Our storybooks are categorized into four levels: emerging, early, independent, fluid. These levels are based on reading skills rather than age, encouraging children to read without judgment.

Over the years, we have addressed several important and stimulating themes through our storybooks, from breaking down gender stereotypes to unboxing issues such as climate change, storybooks about living with a disability to dealing with life changing events like separation, bullying and body positivity. Our editorial focus has always been to tell stories in a non-pedantic way, shaping the literary landscape with storybooks and characters who stray from traditional roles and gender bias. We commission manuscripts that seek equal voices for all genres and give space to democratic themes free from stereotypes that promote social and emotional learning.

HS: Tell us about your collaboration with the CBSE?

PS: The National Education Policy (NEP) 2020 stresses the importance of well-stocked school libraries and digital libraries to achieve the goal of basic literacy for all children by 2025. It recommends making available literature for children. quality children in all local languages ​​to build a reading culture. Across the country.

Our partnership with CBSE and the Central Square Foundation will promote reading literacy and create a happy reading culture in children through the CBSE Reading Mission – a two-year initiative. CBSE schools and teachers will have access to an extensive repository of high-quality, open-licensed children’s story books and additional resources for grades 1-8 through the Pratham Book Reading Program, available for free in English and in Hindi on StoryWeaver.

HS: What social issues do Pratham Books’ storybooks deal with?

PS: In Ammachi’s amazing machines, an inventive and energetic grandmother uses various simple machines to make coconut barfi. The true story of Kali wants to dance, about a boy who aspires to be a trained classical dancer, is powerful because he pursues his dreams through thick and thin. Even though she is repeatedly told that dancing is not for boys, Kali perseveres. Satrangi Ladke aur Ladkiyan is a celebration of individuality and expression, shattering gender stereotypes at the turn of every page.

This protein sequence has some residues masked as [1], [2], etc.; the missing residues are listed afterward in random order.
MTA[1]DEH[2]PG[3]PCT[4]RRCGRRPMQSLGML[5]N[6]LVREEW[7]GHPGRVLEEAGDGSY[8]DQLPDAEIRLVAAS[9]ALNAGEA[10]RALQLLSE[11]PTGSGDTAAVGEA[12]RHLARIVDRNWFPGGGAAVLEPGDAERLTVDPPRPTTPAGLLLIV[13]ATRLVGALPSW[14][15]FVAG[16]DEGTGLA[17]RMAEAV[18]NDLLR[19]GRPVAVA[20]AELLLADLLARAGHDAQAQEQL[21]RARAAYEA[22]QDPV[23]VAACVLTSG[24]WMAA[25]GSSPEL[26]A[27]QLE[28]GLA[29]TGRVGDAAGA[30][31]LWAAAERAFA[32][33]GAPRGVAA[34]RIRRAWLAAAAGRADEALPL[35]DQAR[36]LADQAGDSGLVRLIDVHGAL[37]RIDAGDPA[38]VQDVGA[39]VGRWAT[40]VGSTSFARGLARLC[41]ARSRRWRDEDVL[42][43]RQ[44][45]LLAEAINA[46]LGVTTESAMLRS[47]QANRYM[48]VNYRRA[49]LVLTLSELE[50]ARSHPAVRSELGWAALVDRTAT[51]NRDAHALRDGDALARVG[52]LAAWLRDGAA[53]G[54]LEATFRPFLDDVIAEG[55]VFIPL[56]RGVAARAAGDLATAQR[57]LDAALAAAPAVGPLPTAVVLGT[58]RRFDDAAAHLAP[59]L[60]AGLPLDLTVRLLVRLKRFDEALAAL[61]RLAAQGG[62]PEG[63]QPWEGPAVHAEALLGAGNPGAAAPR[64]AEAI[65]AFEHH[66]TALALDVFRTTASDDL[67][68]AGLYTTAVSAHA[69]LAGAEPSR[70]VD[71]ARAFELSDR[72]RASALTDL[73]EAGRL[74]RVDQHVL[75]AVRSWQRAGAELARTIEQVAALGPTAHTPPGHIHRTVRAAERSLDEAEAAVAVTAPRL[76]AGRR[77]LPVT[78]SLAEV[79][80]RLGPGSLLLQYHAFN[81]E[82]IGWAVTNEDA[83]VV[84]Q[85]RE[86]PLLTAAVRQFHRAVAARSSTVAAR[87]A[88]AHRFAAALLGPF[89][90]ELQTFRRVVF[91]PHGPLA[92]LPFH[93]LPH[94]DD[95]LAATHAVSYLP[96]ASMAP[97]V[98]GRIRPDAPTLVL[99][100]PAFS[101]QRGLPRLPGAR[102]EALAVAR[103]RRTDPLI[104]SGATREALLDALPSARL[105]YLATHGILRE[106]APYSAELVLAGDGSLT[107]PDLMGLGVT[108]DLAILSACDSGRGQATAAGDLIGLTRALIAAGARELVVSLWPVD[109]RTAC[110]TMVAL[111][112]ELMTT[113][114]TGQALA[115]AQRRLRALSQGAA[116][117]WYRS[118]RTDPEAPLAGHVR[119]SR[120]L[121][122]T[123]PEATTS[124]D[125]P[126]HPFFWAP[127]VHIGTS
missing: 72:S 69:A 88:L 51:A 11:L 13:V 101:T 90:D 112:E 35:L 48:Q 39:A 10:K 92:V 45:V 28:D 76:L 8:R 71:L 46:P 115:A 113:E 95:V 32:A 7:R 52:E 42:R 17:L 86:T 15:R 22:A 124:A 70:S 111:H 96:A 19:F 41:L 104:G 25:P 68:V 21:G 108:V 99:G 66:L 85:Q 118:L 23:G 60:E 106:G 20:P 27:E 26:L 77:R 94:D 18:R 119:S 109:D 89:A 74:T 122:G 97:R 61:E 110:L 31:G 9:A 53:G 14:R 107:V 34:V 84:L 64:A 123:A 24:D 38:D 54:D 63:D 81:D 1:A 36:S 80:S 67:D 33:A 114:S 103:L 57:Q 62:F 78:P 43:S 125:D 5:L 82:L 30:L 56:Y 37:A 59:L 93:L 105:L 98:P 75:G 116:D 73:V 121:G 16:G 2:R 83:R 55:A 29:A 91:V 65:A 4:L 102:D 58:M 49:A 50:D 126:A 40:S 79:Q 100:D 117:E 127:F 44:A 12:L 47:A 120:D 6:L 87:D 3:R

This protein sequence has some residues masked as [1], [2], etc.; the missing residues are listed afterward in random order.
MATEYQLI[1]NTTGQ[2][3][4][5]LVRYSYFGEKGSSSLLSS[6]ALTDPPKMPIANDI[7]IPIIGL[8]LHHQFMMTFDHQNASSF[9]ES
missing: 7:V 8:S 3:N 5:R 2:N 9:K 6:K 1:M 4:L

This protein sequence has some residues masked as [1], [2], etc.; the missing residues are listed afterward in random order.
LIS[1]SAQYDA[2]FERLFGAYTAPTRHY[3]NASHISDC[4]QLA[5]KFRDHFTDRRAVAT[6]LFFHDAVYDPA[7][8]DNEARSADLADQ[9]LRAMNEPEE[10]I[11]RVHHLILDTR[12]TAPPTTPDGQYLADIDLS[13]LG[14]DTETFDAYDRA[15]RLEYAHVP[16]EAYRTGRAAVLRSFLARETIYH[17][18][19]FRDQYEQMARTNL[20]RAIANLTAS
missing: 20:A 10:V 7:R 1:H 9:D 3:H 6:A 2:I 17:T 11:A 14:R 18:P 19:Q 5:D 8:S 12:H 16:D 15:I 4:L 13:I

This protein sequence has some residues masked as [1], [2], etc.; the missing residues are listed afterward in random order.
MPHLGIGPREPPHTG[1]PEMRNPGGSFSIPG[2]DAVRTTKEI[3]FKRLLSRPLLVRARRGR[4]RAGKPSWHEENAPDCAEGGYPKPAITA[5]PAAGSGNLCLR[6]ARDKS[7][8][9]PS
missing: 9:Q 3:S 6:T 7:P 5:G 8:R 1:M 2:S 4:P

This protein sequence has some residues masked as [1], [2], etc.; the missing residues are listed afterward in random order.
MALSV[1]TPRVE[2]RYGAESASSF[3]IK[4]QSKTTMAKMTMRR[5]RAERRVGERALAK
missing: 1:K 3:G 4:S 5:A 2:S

When How do planes fly? was introduced to a group of children in Rajasthan by an employee of Pratham Books, they were struck by an illustration of a female pilot. “We didn’t know women could fly planes,” one of the girls remarked.

We also have a range of picture books focused on social and emotional learning – be it Piku’s little world Where Jar of Chuchu Manthus Caramels who watch children struggling with grief and loss, or Who stole Bhaiya’s smile that deals with the complex problem of depression and mental illness, or the Angry Akku which helps a girl to express emotion and anger.

When How do planes fly? was introduced to a group of children in Rajasthan by an employee of Pratham Books, they were struck by an illustration of a female pilot. “We didn’t know women could fly planes,” one of the girls remarked.

HS: How do you think the digital revolution is changing children’s book reading?

PS: As education systems have adapted to distance learning as a solution during the pandemic, StoryWeaver has witnessed a huge global increase in usage. Educators, literacy organizations. community libraries, book clubs have integrated free and open digital material from StoryWeaver into online courses. StoryWeaver has also been featured as an open distance learning resource recommended for children by UNESCO and the World Bank.

To meet user needs, we created the Learn At Home microsite with books by level to make it easy for teachers to choose from our repository. We have partnered with UNESCO in the Translate-A-Story campaign to create more multilingual content, have expanded our reading program and thematic book lists in multiple languages, and strengthened our audiovisual resources and have made it available in more languages.

We recently launched the Basic Hindi and Marathi Literacy Program on StoryWeaver, available for use in the classroom and at home, to develop early reading fluency and comprehension. This will be used by the Chhattisgarh Ministry of Education as part of the state’s digital reading campaign, with the potential to impact 30,000 schools.

Edited by Rekha Balakrishnan